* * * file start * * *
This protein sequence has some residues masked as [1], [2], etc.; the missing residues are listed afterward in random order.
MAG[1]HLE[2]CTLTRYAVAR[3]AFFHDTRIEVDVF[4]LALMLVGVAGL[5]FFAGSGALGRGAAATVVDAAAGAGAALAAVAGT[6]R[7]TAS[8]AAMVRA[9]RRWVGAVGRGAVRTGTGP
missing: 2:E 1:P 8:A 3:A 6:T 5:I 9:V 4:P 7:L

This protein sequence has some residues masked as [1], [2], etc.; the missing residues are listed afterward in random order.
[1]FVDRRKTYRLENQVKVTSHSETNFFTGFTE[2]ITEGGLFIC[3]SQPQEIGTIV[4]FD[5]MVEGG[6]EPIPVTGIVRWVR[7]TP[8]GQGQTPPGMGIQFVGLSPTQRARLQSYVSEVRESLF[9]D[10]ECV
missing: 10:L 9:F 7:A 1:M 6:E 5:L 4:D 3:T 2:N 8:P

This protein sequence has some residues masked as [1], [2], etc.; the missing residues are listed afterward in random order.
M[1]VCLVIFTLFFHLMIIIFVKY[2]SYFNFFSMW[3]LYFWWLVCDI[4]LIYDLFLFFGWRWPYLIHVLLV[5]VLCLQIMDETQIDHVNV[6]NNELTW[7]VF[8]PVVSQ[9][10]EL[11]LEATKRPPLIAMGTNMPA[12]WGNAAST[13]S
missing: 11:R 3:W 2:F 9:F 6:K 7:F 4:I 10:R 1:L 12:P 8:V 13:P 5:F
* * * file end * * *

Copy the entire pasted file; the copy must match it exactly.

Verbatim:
This protein sequence has some residues masked as [1], [2], etc.; the missing residues are listed afterward in random order.
MAG[1]HLE[2]CTLTRYAVAR[3]AFFHDTRIEVDVF[4]LALMLVGVAGL[5]FFAGSGALGRGAAATVVDAAAGAGAALAAVAGT[6]R[7]TAS[8]AAMVRA[9]RRWVGAVGRGAVRTGTGP
missing: 2:E 1:P 8:A 3:A 6:T 5:I 9:V 4:P 7:L

This protein sequence has some residues masked as [1], [2], etc.; the missing residues are listed afterward in random order.
[1]FVDRRKTYRLENQVKVTSHSETNFFTGFTE[2]ITEGGLFIC[3]SQPQEIGTIV[4]FD[5]MVEGG[6]EPIPVTGIVRWVR[7]TP[8]GQGQTPPGMGIQFVGLSPTQRARLQSYVSEVRESLF[9]D[10]ECV
missing: 10:L 9:F 7:A 1:M 6:E 5:L 4:D 3:T 2:N 8:P

This protein sequence has some residues masked as [1], [2], etc.; the missing residues are listed afterward in random order.
M[1]VCLVIFTLFFHLMIIIFVKY[2]SYFNFFSMW[3]LYFWWLVCDI[4]LIYDLFLFFGWRWPYLIHVLLV[5]VLCLQIMDETQIDHVNV[6]NNELTW[7]VF[8]PVVSQ[9][10]EL[11]LEATKRPPLIAMGTNMPA[12]WGNAAST[13]S
missing: 11:R 3:W 2:F 9:F 6:K 7:F 4:I 10:R 1:L 12:P 8:V 13:P 5:F